The MOSTI museum celebrates the achievements of famous scholars and scientists during the Golden Age of Islam from 650 to 1650 AD.
From start to finish, MTE Studios researched, conceptualized, designed, fabricated and commissioned the museum, all galleries and exhibits as a turnkey solution. To create a authentic experience MTE Studio’s content development team collaborated with a number of international scholars and professors to guarantee historic accuracy.
The museum has been created along 10 different themes being:
Ingenious engineering trick devices
Architecture and town planning
ELEPHANT WATER CLOCK
The Elephant Water Clock is an iconic example of one of al-Jazari’s masterpieces of fine technology. The clock is a working recreation, based on the manuscripts and drawings left behind by the celebrated engineer.
This dynamic scale model display depicts five famous water-raising devices made by Muslim engineers. All the models work, using real water, and are activated via small touch screens, each displaying elegant 3-D animations explaining how the devices work.
INTERACTIVE TIMELINE TABLE
The interactive multi-touch table provides a comprehensive overview of the development of Islamic science and technology from 650 to 1650. Visitors can browse the content by touching dates along the timeline, which opens images, text and videos.
CHEMISTRY OBJECT THEATRE
The dramatic story of Islamic contributions to the development of chemistry is told through the lives of three famous scholars. The story is told in a reconstruction of an ancient chemistry laboratory. Video projections, life size virtual characters, special effects and props are synchronized together into a captivating show, bringing the story to life.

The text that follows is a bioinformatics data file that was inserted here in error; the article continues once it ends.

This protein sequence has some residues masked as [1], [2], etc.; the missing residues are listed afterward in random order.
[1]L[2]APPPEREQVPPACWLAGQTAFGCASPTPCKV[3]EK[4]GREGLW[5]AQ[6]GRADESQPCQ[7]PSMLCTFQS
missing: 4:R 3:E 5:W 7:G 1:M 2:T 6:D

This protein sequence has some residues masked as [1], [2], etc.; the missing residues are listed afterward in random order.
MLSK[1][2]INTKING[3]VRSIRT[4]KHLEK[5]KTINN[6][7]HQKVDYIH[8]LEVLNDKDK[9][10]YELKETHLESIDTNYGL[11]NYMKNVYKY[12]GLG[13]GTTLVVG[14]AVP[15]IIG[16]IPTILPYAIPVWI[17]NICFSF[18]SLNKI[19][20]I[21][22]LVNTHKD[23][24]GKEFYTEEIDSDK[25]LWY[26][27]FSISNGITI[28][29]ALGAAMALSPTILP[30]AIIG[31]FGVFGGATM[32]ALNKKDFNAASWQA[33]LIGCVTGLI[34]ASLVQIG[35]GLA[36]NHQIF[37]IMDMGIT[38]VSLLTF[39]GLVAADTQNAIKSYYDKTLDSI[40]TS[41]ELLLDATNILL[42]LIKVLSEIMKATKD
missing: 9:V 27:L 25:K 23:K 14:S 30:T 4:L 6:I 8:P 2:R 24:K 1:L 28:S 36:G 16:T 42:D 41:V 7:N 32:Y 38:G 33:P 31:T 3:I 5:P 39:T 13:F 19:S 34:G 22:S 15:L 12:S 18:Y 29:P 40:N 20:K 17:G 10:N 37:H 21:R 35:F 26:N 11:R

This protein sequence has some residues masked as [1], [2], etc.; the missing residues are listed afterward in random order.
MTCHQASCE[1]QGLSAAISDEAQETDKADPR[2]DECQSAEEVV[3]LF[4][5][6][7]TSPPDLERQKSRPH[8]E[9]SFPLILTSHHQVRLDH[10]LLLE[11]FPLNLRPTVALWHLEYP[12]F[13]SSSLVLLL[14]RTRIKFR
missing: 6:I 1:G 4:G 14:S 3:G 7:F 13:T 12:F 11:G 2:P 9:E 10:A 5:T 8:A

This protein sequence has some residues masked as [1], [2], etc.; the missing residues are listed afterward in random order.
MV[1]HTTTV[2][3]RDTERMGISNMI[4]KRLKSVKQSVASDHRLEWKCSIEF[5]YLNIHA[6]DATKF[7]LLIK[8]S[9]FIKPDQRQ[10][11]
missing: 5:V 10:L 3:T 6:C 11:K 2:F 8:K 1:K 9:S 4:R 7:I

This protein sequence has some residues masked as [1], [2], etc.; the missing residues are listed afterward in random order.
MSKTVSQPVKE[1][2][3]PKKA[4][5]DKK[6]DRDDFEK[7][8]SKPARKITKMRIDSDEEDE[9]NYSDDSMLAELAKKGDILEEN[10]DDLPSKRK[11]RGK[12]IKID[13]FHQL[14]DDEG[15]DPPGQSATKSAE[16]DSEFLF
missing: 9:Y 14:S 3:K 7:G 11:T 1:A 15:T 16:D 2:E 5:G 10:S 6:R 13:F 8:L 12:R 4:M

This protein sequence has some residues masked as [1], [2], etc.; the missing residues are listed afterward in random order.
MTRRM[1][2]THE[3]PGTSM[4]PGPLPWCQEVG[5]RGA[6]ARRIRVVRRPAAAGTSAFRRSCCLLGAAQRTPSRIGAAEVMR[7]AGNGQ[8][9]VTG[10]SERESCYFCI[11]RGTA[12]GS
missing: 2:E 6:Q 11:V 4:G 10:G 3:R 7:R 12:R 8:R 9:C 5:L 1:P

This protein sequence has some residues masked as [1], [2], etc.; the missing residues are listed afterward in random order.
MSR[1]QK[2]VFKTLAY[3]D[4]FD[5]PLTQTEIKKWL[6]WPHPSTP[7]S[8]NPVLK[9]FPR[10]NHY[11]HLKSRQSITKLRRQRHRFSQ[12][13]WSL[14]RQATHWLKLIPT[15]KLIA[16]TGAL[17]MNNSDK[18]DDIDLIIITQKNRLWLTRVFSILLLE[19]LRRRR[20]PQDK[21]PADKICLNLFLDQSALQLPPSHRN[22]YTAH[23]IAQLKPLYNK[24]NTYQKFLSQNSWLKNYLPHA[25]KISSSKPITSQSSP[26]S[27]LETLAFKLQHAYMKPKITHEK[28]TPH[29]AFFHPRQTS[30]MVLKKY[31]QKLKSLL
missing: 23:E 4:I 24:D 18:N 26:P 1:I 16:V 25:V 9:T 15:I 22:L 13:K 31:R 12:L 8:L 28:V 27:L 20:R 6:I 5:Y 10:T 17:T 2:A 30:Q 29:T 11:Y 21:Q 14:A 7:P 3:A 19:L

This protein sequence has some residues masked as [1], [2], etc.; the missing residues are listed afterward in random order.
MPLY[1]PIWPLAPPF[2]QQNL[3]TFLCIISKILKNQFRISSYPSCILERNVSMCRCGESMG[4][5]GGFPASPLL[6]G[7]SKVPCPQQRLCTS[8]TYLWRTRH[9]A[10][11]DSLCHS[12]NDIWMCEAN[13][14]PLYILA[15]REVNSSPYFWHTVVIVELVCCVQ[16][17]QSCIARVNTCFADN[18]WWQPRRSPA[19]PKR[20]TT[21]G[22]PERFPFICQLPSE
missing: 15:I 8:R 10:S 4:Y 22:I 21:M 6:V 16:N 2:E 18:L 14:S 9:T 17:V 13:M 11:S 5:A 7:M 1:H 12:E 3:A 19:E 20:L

HUMAN HEALTH TOUCH WALL
A digital touch screen depicts a 3-D diagram of the human body. Visitors can move a virtual magnifying glass over the body, to highlight particular organs or biological systems. Pop-up windows appear to highlight the various contributions made by Muslim physicians, respective to each part of the body.
SLIDING PLASMA SCREEN
This plasma screen display describes the twelve main reasons why Islamic science and technology flourished. Visitors slide the screen sideways over a large wall graphic, while sensors update information on the screen to display different texts and illustrations to describe each point.
IBN BATTUTA GAME
Visitors can follow in the footsteps of the renowned Moroccan traveller, Ibn Battuta, by playing this fun and engaging touch screen game. The challenge is to complete the journey across an animated world map, while pop-up quizzes test your knowledge about cities and life in the middle ages along the way.